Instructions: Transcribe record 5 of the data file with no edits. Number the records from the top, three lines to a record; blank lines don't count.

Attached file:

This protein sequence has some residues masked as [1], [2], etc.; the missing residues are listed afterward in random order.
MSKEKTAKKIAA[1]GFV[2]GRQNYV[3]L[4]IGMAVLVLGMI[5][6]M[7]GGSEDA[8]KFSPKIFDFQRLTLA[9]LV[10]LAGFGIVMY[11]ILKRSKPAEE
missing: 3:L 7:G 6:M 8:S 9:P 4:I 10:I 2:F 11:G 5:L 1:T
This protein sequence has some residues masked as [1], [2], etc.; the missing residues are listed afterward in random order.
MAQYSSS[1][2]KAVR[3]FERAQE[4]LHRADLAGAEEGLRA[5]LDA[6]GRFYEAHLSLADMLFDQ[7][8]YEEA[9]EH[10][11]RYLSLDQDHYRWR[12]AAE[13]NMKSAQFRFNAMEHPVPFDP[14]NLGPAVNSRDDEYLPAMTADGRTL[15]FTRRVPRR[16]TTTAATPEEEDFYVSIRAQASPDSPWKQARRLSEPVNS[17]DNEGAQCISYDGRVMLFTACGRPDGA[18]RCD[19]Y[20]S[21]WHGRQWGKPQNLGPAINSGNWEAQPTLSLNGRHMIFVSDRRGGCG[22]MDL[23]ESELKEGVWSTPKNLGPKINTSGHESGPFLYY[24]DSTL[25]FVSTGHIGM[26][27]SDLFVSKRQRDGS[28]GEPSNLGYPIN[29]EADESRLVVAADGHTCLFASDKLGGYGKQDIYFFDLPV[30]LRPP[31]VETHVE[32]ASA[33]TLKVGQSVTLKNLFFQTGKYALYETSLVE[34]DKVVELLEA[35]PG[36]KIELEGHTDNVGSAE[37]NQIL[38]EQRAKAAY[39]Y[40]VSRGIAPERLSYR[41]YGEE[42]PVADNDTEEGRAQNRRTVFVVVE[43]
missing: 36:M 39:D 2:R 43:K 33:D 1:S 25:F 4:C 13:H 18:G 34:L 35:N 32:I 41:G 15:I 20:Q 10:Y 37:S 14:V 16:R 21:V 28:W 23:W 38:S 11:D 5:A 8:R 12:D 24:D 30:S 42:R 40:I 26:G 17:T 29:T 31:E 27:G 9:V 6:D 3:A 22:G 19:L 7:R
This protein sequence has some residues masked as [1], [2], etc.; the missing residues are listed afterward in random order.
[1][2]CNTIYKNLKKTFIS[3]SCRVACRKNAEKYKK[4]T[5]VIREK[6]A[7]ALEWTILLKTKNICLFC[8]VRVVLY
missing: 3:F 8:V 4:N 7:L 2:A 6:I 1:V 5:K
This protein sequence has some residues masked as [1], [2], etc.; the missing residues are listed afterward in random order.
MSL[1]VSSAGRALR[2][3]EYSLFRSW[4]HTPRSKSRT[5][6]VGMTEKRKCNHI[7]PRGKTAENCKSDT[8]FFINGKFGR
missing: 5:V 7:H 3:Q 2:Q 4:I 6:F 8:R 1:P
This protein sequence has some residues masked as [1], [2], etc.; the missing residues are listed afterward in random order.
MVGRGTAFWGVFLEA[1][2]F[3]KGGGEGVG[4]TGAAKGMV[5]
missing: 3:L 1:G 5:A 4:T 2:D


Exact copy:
This protein sequence has some residues masked as [1], [2], etc.; the missing residues are listed afterward in random order.
MVGRGTAFWGVFLEA[1][2]F[3]KGGGEGVG[4]TGAAKGMV[5]
missing: 3:L 1:G 5:A 4:T 2:D